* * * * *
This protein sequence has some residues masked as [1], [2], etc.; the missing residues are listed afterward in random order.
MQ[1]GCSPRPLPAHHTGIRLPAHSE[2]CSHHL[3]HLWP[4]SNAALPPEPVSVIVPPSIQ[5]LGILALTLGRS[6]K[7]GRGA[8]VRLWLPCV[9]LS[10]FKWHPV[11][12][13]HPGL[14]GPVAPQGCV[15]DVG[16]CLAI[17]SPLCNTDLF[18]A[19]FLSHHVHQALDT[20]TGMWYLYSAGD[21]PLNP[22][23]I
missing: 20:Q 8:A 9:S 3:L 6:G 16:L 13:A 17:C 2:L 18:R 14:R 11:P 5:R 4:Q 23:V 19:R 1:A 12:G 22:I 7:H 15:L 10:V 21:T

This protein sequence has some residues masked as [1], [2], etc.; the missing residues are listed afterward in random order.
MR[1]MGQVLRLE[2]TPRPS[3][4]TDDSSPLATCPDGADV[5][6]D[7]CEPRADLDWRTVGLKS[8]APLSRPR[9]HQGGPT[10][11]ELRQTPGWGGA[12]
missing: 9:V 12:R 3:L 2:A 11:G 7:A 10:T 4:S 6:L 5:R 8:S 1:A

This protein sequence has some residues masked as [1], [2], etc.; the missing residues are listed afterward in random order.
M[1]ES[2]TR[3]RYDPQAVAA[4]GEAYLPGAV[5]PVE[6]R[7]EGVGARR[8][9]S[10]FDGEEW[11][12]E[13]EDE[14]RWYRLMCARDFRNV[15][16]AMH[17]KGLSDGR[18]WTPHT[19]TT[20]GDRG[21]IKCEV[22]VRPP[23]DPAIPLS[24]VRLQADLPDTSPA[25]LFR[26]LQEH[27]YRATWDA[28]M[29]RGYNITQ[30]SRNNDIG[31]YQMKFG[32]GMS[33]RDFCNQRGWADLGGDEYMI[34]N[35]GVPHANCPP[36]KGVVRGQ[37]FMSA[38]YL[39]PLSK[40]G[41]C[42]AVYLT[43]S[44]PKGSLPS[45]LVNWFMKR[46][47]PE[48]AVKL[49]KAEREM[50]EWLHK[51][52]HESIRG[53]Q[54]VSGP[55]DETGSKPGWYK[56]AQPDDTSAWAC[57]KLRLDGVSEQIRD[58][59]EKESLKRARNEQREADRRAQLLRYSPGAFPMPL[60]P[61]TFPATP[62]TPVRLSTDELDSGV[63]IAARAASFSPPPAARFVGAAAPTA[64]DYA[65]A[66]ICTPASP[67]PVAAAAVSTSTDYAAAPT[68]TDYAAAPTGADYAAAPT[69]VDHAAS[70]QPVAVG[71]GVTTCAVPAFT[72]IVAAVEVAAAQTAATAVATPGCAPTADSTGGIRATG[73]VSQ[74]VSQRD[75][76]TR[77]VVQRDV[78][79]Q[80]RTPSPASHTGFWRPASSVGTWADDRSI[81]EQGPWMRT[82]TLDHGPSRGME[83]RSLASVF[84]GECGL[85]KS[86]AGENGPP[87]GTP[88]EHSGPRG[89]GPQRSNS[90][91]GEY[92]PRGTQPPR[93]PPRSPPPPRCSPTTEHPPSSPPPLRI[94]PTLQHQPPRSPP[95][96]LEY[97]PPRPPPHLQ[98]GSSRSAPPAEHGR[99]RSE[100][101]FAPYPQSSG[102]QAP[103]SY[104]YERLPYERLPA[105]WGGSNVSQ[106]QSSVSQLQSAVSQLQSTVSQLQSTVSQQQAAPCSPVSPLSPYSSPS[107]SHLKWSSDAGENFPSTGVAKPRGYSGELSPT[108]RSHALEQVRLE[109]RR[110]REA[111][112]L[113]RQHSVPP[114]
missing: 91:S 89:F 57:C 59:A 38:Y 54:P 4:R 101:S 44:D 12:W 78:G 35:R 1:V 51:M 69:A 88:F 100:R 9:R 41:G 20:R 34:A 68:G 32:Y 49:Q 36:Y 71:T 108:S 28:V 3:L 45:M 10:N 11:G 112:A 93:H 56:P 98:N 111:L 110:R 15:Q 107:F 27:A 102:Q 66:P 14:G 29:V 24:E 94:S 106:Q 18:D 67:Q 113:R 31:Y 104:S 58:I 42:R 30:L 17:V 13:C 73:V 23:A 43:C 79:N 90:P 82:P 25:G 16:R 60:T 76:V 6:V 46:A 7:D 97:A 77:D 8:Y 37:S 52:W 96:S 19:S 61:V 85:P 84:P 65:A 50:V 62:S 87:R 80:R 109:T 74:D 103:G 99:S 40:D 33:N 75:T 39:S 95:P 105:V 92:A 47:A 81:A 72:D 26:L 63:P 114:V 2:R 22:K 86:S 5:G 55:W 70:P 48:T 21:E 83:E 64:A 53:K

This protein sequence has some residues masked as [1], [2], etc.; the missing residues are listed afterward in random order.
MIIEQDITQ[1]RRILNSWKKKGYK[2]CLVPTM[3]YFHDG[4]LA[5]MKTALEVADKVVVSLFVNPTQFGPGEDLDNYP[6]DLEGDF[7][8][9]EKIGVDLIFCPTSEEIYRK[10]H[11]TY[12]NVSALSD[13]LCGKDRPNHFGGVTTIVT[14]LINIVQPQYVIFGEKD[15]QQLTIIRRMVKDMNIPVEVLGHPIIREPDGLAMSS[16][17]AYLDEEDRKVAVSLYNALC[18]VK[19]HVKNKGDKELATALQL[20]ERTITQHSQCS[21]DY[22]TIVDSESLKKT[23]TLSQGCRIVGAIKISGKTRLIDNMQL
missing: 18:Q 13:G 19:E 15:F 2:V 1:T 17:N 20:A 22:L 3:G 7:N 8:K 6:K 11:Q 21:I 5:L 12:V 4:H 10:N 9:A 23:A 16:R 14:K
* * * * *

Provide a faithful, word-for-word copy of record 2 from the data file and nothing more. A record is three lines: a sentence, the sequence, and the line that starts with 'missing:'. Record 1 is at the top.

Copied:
This protein sequence has some residues masked as [1], [2], etc.; the missing residues are listed afterward in random order.
MR[1]MGQVLRLE[2]TPRPS[3][4]TDDSSPLATCPDGADV[5][6]D[7]CEPRADLDWRTVGLKS[8]APLSRPR[9]HQGGPT[10][11]ELRQTPGWGGA[12]
missing: 9:V 12:R 3:L 2:A 11:G 7:A 10:T 4:S 6:L 5:R 8:S 1:A